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Now druid free, please add something :-)

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ProfilePosted byOptionsPost Date


Mersey Report 1 Jan 2013 23:31

I have a brother in law who is Welsh....speaks fluent Welsh, but I have to say it used to get my goat when he was staying at my parents and when he was on the phone to his family he used to go from English into literally made me cringe not that im nosey or ever wanted to listen in to the conversation but I used to find it so rude !!....I know this can happen in any language what so ever I just wanted to add to this thread as I on a serious note find it very interesting!!

By the way I adore my bro in law and he has taught my nephews the language and when they sing to me in Welsh it melts my heart even though I dont know what they are singing!! :-D :-D


JustJohn Report 1 Jan 2013 23:33

Brenda. I agree that is bad manners. I have never seen that, but have always been able to say basic things and ask for things in Welsh.

I was thinking of them speaking Wenglish in the Rhondda. I used to feel out of it at first. They speak very fast and you get phrases like "Where are you working to, but?" thrown at you. And gooleys and backs that you walk through. Lovely book called "William Owen" (written in Welsh and translated into English. About a slate quarrier who moved from Caerns to be a coal miner in the Valleys in 1930's. Both areas Welsh speaking and culture and work very similar. Yet he nearly had to learn a new language in S Wales. Lovely book.


TheBlackKnight Report 1 Jan 2013 23:39

Fel y dywedais...
Pwy ydych chi'n meddwl efallai fy mod yn ddryslyd i chi, yna John?

Ac nid ydynt yn ei fod yn unrhyw un o'ch busnes-I ddim yn yfed alcohol.


Suzanne Report 1 Jan 2013 23:42

my hubby does that Mersey when hes talking to his parents,its a habit when you are a welsh speaker,my hubby and children are fluent welsh speakers(2nd language for the children but fluent all the same) my hubby will not speak welsh while im in the rm,but sometimes forgets and will start off in welsh then change to english,if hes alone with his parents,siblings or friends he will speak welsh.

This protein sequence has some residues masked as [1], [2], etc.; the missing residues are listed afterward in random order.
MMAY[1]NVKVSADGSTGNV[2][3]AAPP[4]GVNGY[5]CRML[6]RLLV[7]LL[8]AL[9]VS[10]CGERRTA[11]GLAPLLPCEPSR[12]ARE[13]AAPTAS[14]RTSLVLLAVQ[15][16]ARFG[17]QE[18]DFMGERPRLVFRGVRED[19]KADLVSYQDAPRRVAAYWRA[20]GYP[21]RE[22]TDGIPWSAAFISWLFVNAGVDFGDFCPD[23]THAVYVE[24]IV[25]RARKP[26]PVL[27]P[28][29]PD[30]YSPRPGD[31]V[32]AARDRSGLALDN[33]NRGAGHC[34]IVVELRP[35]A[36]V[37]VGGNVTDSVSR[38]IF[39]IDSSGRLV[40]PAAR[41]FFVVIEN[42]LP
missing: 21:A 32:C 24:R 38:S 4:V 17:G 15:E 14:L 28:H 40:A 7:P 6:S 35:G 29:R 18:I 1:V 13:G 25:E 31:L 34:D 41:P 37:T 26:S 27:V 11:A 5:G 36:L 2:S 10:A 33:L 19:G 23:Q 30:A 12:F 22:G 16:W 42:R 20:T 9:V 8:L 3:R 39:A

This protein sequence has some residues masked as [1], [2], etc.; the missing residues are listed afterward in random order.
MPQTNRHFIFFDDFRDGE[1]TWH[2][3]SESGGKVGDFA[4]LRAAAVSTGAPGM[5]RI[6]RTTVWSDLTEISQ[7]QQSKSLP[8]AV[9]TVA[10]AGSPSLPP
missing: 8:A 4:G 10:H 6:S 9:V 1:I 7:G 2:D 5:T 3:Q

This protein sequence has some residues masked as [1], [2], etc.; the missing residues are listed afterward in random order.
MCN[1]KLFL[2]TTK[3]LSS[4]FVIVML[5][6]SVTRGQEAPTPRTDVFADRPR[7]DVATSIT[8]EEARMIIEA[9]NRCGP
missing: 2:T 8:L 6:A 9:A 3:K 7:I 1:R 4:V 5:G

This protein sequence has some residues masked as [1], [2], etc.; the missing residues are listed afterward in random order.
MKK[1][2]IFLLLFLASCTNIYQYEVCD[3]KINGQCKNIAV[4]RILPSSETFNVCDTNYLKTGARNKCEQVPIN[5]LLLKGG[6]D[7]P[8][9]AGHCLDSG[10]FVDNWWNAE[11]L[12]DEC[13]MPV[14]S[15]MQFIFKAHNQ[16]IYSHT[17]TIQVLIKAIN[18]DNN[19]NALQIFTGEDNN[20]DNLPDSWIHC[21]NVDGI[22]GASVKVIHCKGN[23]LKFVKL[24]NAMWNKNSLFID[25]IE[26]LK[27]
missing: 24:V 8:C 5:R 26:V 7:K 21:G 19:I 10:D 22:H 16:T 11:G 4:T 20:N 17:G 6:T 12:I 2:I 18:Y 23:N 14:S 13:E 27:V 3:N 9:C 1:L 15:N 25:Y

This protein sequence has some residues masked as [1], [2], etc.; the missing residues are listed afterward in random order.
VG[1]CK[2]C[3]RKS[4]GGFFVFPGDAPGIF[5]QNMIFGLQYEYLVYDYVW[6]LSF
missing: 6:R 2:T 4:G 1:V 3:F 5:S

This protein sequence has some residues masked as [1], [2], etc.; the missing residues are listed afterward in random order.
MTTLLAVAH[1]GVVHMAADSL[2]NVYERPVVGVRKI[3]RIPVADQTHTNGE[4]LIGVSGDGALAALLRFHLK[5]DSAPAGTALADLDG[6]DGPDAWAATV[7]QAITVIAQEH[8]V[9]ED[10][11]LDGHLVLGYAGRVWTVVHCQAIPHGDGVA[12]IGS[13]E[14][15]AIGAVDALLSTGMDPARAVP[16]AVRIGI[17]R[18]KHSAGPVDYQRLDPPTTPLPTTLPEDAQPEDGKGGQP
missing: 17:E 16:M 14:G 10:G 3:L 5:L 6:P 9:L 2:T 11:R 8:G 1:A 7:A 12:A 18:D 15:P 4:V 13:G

Our youngest daughter took 11 GCSE"s through the medium of welsh and her little girl age 2 speaks welsh and english and will go from one to the other depending on who shes speaking to.

:-D :-D


JustJohn Report 1 Jan 2013 23:47

TheBlackKnight. Have no idea who you are confusing me with. You may not drink, but you sure as anything are turning me that way :-( :-(

I like your Welsh very much - but think it is not allowed like that in T & C. T & C dryslyd ;-)


Mersey Report 1 Jan 2013 23:47

Like you say Suzanne it is a habbit.....I have got used to it now and to be honest he doesnt do it as much.......but at first It realy got me riled....I now ask the kids to tell me something in welsh....usually something funny LOL...


MR_MAGOO Report 1 Jan 2013 23:49

OH is Welsh and Welsh speaking, speaks to her Sis on the phone in Welsh. But in English when i'm around.

TBH not too bothered.


maggiewinchester Report 1 Jan 2013 23:52

When she was a student, my daughter went on a field trip to Wales.
At the end of one day, they went into a pub.

About 4 of the students went in, and spoke to each other in German. They noticed the 'locals' were speaking English.
The other 8 students walked in, speaking English.
The 'locals' immediately stopped talking, and proceeded to speak in Welsh!!!!

Umbeknownst to the locals, one of the students could speak Welsh - and what the locals said was very derogatory.

Now, bearing in mind the students were going to buy a drink and therefore give money to the landlord, thereby helping the pub stay open, this attitude was very negative, if not racist.